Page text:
6
views
0
recommends
+1 Recommend
0 collections
    0
    shares
      • Record: found
      • Abstract: found
      • Article: not found

      Reduced risk of Parkinson's disease associated with lower body mass index and heavy leisure-time physical activity.

      Read this article at

      ScienceOpenPublisherPubMed
      Bookmark
          There is no author summary for this article yet. Authors can add summaries to their articles on ScienceOpen to make them more accessible to a non-specialist audience.

          Abstract

          The risk factors for Parkinson's disease (PD) are not well established. We therefore examined the prediction of various lifestyle factors on the incidence of PD in a cohort drawn from the Finnish Mobile Clinic Health Examination Survey, conducted in 1973-1976. The study population comprised 6,715 men and women aged 50-79 years and free of PD at the baseline. All of the subjects completed a baseline health examination (including height and weight measurements) and a questionnaire providing information on leisure-time physical activity, smoking, and alcohol consumption. During a 22-year follow-up, 101 incident cases of PD occurred. The statistical analyses were based on Cox's model including age, sex, education, community density, occupation, coffee consumption, body mass index (BMI), leisure-time physical activity, smoking and alcohol consumption as independent variables. At first, BMI was not associated with PD risk, but after exclusion of the first 15 years of follow-up, an elevated risk appeared at higher BMI levels (P for trend 0.02). Furthermore, subjects with heavy leisure-time physical activity had a lower PD risk than those with no activity [relative risk (RR) 0.27, 95 % confidence interval (CI) 0.08-0.90]. In variance with findings for other chronic diseases, current smokers had a lower PD risk than those who had never smoked (RR 0.23, 95 % CI 0.08-0.67), and individuals with moderate alcohol intake (at the level of <5 g/day) had an elevated PD risk compared to non-drinkers. The results support the hypothesis that lifestyle factors predict the occurrence of Parkinson's disease, but more research is needed.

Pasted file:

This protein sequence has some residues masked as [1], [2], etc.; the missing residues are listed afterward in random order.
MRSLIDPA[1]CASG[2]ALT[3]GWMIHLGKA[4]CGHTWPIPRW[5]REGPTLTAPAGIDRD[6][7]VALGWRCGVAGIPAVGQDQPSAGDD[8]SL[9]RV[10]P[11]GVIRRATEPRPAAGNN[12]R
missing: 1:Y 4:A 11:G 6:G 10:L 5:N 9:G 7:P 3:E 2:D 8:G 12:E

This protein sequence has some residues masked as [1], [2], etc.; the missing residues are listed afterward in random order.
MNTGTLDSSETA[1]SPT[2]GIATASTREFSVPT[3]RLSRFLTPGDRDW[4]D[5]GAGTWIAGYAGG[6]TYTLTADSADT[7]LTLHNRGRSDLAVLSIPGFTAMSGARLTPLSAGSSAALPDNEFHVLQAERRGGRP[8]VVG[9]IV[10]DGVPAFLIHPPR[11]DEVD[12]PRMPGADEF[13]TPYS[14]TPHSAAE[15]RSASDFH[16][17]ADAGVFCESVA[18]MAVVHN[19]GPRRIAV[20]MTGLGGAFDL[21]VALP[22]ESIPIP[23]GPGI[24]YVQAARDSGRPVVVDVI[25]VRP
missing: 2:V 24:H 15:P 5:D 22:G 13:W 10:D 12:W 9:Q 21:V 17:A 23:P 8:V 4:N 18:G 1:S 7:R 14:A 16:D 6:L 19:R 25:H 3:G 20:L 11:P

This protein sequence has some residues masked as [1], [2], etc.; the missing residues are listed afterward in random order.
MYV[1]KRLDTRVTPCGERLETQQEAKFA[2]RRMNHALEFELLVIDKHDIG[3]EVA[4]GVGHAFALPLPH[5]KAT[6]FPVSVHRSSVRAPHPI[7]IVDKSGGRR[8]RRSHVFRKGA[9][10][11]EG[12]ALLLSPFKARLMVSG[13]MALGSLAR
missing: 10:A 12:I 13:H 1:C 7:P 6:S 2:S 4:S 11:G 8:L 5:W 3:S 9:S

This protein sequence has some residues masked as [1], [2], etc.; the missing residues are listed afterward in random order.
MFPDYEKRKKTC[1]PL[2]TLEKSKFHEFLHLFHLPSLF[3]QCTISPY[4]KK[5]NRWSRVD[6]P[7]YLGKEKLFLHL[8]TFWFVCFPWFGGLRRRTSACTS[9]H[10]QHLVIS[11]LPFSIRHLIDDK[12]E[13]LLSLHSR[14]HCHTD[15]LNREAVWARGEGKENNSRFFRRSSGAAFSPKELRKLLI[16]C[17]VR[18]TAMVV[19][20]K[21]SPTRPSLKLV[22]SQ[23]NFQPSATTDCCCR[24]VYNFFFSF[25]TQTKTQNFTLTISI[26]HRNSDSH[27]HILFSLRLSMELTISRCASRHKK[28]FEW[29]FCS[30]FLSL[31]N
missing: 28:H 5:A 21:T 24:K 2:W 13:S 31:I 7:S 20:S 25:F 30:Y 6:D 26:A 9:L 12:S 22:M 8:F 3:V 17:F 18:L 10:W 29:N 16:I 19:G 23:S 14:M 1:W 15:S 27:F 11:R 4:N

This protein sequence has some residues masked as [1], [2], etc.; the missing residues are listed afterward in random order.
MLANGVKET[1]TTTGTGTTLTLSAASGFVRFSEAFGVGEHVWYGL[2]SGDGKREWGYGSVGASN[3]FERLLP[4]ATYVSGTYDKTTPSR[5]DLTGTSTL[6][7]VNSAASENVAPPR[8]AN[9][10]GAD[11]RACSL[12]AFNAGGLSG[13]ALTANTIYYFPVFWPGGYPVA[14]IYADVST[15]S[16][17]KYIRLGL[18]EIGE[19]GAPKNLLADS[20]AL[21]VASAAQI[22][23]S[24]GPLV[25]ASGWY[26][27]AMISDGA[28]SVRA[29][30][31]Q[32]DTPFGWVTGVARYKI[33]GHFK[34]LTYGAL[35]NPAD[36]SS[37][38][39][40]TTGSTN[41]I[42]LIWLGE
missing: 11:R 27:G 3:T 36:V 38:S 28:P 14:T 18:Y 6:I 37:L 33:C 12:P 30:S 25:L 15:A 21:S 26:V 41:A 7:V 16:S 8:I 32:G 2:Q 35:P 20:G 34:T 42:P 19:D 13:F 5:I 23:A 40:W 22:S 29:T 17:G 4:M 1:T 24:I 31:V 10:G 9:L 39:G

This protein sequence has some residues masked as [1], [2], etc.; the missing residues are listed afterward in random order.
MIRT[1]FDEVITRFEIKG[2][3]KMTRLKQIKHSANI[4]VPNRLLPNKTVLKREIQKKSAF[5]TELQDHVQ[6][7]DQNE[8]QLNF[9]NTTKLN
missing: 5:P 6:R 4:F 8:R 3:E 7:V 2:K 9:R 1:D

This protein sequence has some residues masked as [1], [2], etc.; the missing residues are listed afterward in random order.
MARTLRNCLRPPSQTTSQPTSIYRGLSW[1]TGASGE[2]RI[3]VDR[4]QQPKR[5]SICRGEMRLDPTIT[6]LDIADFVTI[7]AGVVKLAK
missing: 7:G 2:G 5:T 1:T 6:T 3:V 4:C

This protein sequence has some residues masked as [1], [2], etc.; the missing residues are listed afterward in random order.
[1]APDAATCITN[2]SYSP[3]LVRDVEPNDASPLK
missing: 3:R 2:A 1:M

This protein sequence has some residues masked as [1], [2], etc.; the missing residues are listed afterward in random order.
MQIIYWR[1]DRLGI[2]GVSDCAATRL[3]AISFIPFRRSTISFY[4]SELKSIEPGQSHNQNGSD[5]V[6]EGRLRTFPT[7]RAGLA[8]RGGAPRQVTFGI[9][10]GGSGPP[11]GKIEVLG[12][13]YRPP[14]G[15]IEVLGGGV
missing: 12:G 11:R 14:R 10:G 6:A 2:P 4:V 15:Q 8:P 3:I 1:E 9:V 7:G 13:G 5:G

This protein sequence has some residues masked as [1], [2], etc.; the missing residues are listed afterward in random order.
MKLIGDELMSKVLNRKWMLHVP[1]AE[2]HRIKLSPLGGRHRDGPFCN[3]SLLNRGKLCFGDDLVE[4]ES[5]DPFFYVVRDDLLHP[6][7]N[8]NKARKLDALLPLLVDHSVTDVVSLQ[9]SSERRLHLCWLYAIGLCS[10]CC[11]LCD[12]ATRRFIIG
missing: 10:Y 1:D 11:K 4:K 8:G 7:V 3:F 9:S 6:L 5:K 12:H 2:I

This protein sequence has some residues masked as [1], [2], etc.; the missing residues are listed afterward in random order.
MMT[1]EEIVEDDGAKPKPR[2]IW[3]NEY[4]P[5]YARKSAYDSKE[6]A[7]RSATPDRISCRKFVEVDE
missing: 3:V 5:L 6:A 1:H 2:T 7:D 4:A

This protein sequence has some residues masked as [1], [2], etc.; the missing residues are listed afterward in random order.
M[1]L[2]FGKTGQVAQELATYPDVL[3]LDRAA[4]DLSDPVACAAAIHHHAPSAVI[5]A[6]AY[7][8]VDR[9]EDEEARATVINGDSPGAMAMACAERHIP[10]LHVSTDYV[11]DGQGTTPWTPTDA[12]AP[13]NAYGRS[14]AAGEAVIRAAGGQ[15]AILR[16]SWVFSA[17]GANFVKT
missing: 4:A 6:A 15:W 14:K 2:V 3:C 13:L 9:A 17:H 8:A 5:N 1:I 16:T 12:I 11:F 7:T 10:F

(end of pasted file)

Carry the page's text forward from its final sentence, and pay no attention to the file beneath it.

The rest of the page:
Related collections

          Author and article information

          Journal
          Eur. J. Epidemiol.
          European journal of epidemiology
          Springer Nature
          1573-7284
          0393-2990
          Apr 2014
          : 29
          : 4
          Affiliations
          [1 ] Department of Health, Functional Capacity and Welfare, National Institute for Health and Welfare, P.O. Box 30, 00271, Helsinki, Finland.
          Article
          10.1007/s10654-014-9887-2
          24633681
          bfb85c0d-c57f-4c11-912f-6f4ce4bffb82

          Comments

          Comment on this article